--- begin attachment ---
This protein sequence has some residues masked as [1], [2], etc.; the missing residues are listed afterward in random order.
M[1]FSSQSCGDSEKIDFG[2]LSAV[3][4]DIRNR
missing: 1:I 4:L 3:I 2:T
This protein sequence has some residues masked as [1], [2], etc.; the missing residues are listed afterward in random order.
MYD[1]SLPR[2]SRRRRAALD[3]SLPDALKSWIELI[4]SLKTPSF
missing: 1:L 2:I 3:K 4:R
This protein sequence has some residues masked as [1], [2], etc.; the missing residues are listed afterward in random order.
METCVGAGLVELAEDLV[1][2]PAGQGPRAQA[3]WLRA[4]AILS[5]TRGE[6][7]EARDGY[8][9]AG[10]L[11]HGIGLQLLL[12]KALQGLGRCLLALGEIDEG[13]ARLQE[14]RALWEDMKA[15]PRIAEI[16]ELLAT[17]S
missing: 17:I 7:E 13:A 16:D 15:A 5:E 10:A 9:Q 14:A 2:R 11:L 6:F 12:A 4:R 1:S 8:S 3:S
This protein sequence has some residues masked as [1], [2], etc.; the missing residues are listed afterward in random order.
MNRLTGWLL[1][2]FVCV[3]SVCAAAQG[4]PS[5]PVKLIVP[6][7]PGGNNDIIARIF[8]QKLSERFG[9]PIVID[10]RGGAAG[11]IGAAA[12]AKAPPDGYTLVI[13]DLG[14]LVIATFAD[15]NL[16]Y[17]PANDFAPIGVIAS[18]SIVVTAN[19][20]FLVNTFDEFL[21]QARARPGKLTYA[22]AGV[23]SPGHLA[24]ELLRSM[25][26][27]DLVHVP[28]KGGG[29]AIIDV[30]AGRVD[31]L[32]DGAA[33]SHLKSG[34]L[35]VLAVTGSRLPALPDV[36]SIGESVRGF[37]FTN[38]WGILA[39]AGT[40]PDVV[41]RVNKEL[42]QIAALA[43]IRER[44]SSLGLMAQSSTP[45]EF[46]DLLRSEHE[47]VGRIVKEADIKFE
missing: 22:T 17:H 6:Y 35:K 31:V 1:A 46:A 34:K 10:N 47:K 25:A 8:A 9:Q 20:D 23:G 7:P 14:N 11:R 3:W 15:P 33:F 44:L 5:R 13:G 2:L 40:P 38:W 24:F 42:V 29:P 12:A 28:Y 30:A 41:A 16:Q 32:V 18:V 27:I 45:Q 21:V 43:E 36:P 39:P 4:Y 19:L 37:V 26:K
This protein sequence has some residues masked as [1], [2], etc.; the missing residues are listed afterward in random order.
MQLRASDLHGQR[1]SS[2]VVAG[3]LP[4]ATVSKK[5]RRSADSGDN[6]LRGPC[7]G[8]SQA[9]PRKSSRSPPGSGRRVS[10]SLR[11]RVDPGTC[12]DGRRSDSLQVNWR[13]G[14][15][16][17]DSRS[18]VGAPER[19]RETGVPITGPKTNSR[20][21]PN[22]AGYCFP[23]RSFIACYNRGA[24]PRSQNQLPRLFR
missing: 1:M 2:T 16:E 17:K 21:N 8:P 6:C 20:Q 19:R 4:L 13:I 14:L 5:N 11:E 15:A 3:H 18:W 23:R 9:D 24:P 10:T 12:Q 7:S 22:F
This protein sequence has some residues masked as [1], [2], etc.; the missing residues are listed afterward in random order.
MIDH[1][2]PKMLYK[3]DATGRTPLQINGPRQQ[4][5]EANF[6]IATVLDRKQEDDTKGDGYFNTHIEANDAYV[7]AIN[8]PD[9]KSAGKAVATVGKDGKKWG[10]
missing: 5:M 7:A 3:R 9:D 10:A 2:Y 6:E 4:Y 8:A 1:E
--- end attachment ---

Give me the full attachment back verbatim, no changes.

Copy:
This protein sequence has some residues masked as [1], [2], etc.; the missing residues are listed afterward in random order.
M[1]FSSQSCGDSEKIDFG[2]LSAV[3][4]DIRNR
missing: 1:I 4:L 3:I 2:T
This protein sequence has some residues masked as [1], [2], etc.; the missing residues are listed afterward in random order.
MYD[1]SLPR[2]SRRRRAALD[3]SLPDALKSWIELI[4]SLKTPSF
missing: 1:L 2:I 3:K 4:R
This protein sequence has some residues masked as [1], [2], etc.; the missing residues are listed afterward in random order.
METCVGAGLVELAEDLV[1][2]PAGQGPRAQA[3]WLRA[4]AILS[5]TRGE[6][7]EARDGY[8][9]AG[10]L[11]HGIGLQLLL[12]KALQGLGRCLLALGEIDEG[13]ARLQE[14]RALWEDMKA[15]PRIAEI[16]ELLAT[17]S
missing: 17:I 7:E 13:A 16:D 15:A 5:E 10:A 9:Q 14:A 2:R 11:L 6:F 12:A 4:R 1:S 8:S 3:S
This protein sequence has some residues masked as [1], [2], etc.; the missing residues are listed afterward in random order.
MNRLTGWLL[1][2]FVCV[3]SVCAAAQG[4]PS[5]PVKLIVP[6][7]PGGNNDIIARIF[8]QKLSERFG[9]PIVID[10]RGGAAG[11]IGAAA[12]AKAPPDGYTLVI[13]DLG[14]LVIATFAD[15]NL[16]Y[17]PANDFAPIGVIAS[18]SIVVTAN[19][20]FLVNTFDEFL[21]QARARPGKLTYA[22]AGV[23]SPGHLA[24]ELLRSM[25][26][27]DLVHVP[28]KGGG[29]AIIDV[30]AGRVD[31]L[32]DGAA[33]SHLKSG[34]L[35]VLAVTGSRLPALPDV[36]SIGESVRGF[37]FTN[38]WGILA[39]AGT[40]PDVV[41]RVNKEL[42]QIAALA[43]IRER[44]SSLGLMAQSSTP[45]EF[46]DLLRSEHE[47]VGRIVKEADIKFE
missing: 22:T 17:H 6:Y 35:K 31:V 1:A 46:A 34:K 10:N 47:K 25:A 8:A 9:Q 20:D 23:G 7:P 14:N 11:R 3:W 15:P 33:F 44:L 5:R 13:G 2:L 40:P 38:W 24:F 42:V 29:P 12:A 28:Y 30:A 41:A 16:Q 32:V 18:V 27:I 45:Q 21:V 43:E 36:P 39:P 4:Y 19:L 37:V 26:K
This protein sequence has some residues masked as [1], [2], etc.; the missing residues are listed afterward in random order.
MQLRASDLHGQR[1]SS[2]VVAG[3]LP[4]ATVSKK[5]RRSADSGDN[6]LRGPC[7]G[8]SQA[9]PRKSSRSPPGSGRRVS[10]SLR[11]RVDPGTC[12]DGRRSDSLQVNWR[13]G[14][15][16][17]DSRS[18]VGAPER[19]RETGVPITGPKTNSR[20][21]PN[22]AGYCFP[23]RSFIACYNRGA[24]PRSQNQLPRLFR
missing: 1:M 2:T 16:E 17:K 21:N 8:P 6:C 20:Q 19:R 4:L 13:I 14:L 5:N 11:E 15:A 3:H 18:W 23:R 9:D 24:P 10:T 12:Q 7:S 22:F
This protein sequence has some residues masked as [1], [2], etc.; the missing residues are listed afterward in random order.
MIDH[1][2]PKMLYK[3]DATGRTPLQINGPRQQ[4][5]EANF[6]IATVLDRKQEDDTKGDGYFNTHIEANDAYV[7]AIN[8]PD[9]KSAGKAVATVGKDGKKWG[10]
missing: 5:M 7:A 3:R 9:D 10:A 2:Y 6:E 4:Y 8:A 1:E